By the way, when you got up this morning, assuming you weren’t on guard duty, where did you go to the bathroom? Have you been able to take care of a safe, sanitary toileting location? This isn’t something people talk about much, but let’s face it, everyone of us needs some hygienic way to take care of toileting. Yes, we still haven’t decided on the location of our outhouse, but we will soon.

Okay, toileting taken care of, water, coffee and heat. Now I’m hungry. What’s for breakfast? Are you going to cook? That brings a whole new set of thoughts and questions. Where did you get your food? Did you grow or raise it? Does it need any preparation? Are

you going to have a piece of bread and butter and call it good? Where did you get the bread? Did you make it or barter for it? Where did you get the wheat or flour, leavening, oil or fat and salt? Do you have an abundance of those things on hand? How did you bake the bread? Do you have a functioning oven, wood stove, cast iron dutch oven or something else to bake in? Do you have the fuel it requires? Do you have the pans you need? Now for the butter. Where did it come from? Are you milking an animal that is giving you enough cream to make butter? How are you keeping the milk, cream and butter cool enough to prevent spoilage?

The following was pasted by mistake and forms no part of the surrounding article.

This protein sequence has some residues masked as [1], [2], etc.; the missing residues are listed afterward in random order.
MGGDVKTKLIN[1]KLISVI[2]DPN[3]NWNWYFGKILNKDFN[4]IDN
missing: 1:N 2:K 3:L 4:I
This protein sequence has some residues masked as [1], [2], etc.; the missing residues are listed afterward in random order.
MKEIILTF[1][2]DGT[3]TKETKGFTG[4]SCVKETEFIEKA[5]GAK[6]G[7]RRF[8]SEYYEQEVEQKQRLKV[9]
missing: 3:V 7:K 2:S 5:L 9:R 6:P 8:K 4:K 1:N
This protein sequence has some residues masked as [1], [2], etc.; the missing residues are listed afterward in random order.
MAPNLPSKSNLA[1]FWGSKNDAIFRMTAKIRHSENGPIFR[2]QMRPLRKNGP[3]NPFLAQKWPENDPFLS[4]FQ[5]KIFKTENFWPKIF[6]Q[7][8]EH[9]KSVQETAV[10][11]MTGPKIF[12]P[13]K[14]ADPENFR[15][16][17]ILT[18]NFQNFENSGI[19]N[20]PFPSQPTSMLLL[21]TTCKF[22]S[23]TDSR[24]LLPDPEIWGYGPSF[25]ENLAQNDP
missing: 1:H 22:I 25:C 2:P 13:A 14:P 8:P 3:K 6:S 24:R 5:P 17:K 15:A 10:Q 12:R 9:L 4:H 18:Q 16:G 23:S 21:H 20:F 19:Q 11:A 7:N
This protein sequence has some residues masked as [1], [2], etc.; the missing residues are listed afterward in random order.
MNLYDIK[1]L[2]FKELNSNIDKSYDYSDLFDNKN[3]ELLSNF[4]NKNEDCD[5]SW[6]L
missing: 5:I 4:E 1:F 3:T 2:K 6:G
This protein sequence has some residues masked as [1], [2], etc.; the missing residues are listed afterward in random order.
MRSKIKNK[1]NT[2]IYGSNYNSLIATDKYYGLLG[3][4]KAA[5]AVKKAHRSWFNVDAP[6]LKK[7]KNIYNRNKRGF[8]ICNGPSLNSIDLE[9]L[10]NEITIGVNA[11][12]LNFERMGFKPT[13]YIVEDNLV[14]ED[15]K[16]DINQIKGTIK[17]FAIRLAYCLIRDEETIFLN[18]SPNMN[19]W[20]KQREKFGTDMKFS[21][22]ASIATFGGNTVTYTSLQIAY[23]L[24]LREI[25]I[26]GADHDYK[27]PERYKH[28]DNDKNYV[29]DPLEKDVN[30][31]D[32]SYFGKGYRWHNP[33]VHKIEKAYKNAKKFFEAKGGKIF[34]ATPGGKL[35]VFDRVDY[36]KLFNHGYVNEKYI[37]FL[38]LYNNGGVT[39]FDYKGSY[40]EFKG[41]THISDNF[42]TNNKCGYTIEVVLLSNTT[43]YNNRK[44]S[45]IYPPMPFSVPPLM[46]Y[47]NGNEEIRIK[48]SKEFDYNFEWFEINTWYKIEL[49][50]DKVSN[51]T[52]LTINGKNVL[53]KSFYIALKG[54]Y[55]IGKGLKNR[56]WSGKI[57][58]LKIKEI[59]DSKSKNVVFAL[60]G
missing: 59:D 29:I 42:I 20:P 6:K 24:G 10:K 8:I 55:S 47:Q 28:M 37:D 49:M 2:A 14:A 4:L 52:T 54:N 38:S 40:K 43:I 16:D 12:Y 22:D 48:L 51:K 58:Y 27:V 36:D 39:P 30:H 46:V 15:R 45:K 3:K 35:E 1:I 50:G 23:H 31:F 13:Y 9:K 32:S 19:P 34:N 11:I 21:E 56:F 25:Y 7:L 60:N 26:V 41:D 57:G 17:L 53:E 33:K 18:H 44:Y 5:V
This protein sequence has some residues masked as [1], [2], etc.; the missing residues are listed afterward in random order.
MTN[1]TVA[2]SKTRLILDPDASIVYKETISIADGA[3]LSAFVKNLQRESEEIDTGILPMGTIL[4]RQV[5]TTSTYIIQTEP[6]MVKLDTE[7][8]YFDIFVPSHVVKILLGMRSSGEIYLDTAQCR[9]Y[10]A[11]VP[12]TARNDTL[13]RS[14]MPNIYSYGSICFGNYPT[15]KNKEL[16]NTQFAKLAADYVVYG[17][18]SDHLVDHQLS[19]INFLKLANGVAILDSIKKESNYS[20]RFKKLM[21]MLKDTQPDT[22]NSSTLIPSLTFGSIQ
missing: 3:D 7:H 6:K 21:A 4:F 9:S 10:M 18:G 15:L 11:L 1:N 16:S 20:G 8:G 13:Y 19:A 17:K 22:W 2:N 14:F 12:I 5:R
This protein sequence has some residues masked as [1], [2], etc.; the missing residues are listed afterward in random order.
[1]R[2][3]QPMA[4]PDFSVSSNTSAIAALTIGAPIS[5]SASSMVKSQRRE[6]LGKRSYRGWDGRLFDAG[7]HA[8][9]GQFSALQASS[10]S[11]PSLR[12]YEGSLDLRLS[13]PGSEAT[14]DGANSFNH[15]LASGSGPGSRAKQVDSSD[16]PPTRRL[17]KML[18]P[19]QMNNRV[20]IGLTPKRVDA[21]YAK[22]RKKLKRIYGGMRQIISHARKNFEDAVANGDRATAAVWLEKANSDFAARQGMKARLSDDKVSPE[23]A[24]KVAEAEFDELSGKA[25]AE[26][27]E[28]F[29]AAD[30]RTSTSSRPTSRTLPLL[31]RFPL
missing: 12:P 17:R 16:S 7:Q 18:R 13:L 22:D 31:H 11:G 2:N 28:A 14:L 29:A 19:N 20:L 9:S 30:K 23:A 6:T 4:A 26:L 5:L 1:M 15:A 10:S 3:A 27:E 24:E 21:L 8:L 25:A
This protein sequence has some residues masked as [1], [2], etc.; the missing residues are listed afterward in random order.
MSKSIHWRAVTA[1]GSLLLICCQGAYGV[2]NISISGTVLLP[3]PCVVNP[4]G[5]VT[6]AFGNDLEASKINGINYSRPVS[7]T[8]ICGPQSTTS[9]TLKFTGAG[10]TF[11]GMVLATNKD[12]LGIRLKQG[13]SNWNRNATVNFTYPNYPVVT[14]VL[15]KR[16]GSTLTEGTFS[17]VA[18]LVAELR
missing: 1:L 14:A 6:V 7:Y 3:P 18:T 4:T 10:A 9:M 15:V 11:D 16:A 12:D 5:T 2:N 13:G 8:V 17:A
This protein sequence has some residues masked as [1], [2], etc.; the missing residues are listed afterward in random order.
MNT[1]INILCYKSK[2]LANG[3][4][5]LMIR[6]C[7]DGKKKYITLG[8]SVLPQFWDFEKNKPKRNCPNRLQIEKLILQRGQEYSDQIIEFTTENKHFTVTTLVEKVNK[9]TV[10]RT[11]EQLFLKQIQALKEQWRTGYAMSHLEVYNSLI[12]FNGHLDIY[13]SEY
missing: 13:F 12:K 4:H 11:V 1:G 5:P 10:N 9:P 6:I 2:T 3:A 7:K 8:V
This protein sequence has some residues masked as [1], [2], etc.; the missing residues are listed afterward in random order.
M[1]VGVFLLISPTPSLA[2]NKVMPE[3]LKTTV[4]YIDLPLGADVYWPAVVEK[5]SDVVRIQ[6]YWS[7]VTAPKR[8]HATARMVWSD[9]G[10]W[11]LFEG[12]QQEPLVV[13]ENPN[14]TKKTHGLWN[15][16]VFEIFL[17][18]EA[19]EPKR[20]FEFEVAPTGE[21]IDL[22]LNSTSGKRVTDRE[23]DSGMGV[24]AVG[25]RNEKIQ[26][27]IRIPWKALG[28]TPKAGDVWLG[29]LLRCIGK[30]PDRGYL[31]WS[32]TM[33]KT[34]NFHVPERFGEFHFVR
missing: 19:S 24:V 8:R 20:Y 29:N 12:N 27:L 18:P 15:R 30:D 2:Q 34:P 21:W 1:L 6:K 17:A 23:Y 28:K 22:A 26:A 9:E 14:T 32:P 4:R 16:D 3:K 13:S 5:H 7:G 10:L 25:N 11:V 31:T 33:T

You want some eggs with that bread? Do you have chickens living under the right circumstances to provide you with enough eggs for breakfast? Again, how are you going to cook them? Serve them? Do you have plates and forks? Salt and pepper? A table to eat off of?

Now it’s time to clean up from breakfast. Do you have any soap or cleanser? A dishcloth and towel? A sink, basin or dishpan? Now we’re back to water again. Did you heat up enough water to wash dishes while you were making coffee and cooking the eggs? What are you going to do when you run out of soap or cleanser?

Okay. Now I’m tired and we have only talked about getting out of bed, making coffee, fixing breakfast and cleaning up the dishes. That is only the very beginning of the day. Now is when the real work begins, work that will entail the basics of daily living,